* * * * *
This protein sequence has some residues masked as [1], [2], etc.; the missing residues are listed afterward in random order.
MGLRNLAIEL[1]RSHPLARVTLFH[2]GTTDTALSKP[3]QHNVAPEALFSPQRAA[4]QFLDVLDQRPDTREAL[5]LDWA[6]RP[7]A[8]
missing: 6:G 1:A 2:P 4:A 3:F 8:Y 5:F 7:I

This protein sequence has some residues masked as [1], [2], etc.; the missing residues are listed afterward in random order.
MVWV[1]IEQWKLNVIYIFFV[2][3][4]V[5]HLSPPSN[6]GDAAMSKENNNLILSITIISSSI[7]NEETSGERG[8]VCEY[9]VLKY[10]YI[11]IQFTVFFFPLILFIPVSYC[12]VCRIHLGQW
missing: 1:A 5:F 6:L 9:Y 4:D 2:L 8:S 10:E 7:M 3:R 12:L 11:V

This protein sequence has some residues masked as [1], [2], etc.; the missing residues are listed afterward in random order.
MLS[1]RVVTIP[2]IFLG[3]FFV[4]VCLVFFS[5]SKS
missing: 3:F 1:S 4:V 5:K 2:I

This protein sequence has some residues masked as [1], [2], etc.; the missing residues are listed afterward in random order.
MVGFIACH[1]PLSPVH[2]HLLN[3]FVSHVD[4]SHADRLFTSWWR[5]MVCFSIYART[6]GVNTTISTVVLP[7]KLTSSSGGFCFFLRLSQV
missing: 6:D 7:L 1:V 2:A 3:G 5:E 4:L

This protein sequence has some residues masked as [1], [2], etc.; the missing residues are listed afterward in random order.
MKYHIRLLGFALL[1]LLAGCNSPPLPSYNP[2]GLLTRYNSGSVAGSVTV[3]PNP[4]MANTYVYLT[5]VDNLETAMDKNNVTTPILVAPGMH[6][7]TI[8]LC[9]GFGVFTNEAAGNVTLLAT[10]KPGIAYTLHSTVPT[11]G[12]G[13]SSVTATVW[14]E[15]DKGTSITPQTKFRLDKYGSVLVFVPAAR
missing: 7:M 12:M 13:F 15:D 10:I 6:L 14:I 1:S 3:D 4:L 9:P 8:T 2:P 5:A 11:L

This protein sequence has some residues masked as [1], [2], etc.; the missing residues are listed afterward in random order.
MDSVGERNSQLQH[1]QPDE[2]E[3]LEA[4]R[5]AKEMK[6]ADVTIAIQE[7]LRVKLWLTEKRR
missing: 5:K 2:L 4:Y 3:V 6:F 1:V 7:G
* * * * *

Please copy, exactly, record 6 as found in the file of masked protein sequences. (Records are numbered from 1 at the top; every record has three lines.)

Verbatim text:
This protein sequence has some residues masked as [1], [2], etc.; the missing residues are listed afterward in random order.
MDSVGERNSQLQH[1]QPDE[2]E[3]LEA[4]R[5]AKEMK[6]ADVTIAIQE[7]LRVKLWLTEKRR
missing: 5:K 2:L 4:Y 3:V 6:F 1:V 7:G